They attempt to influence media coverage of candidates by offering favorable stories and positive takes on the past performance of the candidate. Political consultants may survey potential voters to discern their reaction to a candidate and the basis of their opinion.
Political consultants may also work for public interest groups and help them to formulate strategies for advancing their causes.
Lawyers working for political figures, interest groups and lobbying firms use the legal research skills developed by political science majors to conduct research about legislative and policy issues. They help draft and edit bills, and assess the legal precedents for pending legislation.
Attorneys formulate and deliver arguments on behalf of their clients and attempt to influence decision makers about the merits of their stance. Attorneys use political knowledge in other areas of the law as well. They select sympathetic jurors and frame their cases in a favorable ways when there are controversial political issues related to trials.
Lawyers made a median salary of $115,820 per year in 2015, according to the BLS, and after legal services, local, state and federal governments employed the highest numbers of them.
Intelligence analysts work for clandestine agencies of the government, like the Central Intelligence Agency and National Security Agency. They tap the political science major's understanding of political groups to assess developments in volatile areas of the world. Intelligence analysts study countries, groups and individuals that pose a threat to national security and analyze patterns of leadership behavior and popular support.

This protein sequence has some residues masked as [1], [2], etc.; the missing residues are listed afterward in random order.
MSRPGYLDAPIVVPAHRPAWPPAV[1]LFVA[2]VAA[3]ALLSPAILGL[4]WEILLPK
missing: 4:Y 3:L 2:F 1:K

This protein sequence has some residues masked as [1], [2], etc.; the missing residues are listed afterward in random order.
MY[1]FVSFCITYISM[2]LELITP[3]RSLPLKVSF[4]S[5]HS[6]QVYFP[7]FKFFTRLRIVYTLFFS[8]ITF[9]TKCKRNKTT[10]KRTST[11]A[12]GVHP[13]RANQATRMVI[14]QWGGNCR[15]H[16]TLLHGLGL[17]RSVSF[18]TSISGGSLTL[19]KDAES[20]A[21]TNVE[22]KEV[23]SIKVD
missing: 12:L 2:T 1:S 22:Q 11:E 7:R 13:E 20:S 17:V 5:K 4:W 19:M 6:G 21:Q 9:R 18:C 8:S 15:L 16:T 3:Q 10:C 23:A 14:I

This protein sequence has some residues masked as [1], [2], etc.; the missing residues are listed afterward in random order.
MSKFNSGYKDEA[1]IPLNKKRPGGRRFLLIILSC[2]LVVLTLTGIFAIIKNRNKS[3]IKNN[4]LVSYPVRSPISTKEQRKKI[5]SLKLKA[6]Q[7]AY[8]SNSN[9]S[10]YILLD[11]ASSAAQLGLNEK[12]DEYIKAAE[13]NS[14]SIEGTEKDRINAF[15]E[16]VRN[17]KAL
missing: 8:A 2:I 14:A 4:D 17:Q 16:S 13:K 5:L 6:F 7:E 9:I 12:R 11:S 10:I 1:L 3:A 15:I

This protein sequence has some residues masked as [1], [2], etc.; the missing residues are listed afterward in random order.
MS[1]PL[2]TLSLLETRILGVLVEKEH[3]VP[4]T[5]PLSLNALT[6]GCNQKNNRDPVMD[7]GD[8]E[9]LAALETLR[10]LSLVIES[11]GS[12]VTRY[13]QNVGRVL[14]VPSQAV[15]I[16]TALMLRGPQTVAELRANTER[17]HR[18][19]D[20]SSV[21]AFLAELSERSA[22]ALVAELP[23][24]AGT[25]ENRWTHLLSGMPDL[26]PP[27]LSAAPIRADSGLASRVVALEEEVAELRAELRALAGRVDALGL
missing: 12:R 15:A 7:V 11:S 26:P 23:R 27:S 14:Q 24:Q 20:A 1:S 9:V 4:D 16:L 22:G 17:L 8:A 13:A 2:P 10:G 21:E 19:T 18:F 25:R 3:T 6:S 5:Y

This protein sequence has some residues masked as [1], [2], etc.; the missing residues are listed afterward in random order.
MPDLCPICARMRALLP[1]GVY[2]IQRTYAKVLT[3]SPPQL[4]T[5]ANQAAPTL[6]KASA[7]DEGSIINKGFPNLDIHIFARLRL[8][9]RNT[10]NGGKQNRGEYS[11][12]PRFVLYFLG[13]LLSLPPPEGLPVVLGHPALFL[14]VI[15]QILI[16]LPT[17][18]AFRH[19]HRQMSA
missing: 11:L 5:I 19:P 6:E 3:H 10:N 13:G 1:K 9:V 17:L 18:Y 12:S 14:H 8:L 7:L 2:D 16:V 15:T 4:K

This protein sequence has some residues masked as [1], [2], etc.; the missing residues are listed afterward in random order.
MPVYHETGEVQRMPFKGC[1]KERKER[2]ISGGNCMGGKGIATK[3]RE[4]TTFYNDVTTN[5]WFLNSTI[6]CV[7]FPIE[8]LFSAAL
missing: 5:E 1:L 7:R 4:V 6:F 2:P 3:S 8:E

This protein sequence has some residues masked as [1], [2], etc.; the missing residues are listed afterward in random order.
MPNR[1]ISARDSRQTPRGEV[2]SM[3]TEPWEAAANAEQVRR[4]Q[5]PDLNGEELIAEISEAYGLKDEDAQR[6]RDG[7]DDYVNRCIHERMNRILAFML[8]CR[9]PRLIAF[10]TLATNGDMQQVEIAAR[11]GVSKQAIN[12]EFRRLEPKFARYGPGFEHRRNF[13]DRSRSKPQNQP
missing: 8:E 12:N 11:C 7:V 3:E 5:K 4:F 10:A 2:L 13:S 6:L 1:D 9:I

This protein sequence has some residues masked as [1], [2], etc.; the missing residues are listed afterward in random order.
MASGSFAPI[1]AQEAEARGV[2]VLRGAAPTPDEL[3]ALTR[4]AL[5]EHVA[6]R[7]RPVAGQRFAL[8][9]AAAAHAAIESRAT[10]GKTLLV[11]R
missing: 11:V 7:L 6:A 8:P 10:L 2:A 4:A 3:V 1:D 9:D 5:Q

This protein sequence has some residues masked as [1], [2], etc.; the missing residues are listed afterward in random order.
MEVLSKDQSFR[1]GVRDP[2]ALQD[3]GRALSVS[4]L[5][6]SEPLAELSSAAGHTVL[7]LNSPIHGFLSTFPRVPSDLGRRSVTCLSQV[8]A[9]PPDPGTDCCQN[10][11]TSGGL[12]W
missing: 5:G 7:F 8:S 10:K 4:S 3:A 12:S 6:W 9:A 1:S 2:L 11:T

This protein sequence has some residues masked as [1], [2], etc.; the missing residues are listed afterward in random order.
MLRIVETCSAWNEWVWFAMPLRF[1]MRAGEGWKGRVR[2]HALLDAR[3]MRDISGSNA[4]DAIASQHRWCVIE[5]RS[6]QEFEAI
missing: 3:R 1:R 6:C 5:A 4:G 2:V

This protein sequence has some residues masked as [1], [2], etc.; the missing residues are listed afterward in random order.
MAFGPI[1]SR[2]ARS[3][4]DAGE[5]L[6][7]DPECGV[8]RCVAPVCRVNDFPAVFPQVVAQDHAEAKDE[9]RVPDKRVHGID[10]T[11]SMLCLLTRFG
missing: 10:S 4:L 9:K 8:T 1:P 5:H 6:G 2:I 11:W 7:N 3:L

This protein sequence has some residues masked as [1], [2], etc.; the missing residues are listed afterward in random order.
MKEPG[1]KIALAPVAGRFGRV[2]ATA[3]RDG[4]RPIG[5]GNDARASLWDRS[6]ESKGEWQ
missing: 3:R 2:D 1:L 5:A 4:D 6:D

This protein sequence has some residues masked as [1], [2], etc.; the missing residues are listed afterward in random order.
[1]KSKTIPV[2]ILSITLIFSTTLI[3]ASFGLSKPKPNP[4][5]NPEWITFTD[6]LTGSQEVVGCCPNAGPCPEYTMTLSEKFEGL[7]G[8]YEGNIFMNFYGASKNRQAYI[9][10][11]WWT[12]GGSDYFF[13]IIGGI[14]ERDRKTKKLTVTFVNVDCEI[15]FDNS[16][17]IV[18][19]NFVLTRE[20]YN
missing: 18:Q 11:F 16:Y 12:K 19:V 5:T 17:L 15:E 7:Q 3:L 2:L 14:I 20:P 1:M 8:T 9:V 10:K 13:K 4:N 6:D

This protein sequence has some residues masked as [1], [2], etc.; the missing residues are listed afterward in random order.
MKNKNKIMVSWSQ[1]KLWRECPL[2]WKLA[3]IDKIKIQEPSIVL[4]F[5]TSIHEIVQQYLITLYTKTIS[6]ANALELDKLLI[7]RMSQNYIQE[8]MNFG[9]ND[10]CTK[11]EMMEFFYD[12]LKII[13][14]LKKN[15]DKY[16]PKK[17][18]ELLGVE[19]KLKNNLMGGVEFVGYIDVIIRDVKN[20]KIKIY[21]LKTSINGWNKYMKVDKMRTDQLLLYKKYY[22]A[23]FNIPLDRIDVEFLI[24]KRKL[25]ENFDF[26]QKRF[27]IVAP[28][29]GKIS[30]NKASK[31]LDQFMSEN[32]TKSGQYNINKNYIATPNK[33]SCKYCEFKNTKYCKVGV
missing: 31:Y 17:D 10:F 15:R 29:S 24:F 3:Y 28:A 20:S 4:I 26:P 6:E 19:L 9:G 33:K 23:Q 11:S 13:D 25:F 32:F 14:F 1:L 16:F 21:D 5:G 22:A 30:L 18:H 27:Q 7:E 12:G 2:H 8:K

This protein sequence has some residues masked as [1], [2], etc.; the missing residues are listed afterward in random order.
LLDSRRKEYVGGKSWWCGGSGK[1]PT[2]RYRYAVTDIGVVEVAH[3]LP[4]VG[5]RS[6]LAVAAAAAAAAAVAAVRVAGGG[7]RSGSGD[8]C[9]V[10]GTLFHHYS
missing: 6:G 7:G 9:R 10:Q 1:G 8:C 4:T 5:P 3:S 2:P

Intelligence analysts write reports with their findings and present briefings to agency leadership and executive and legislative leaders and staff. In addition, knowledge of foreign languages used by potential terrorists helps analysts to investigate potential threats first hand.
They write press releases and help draft language for speeches. Political campaign staff help manage the candidate's social media imprint.
Political campaign staff organize events to gain exposure for candidates. They recruit, train and supervise volunteers. Political campaign staff orchestrate efforts to raise money to fund the campaign.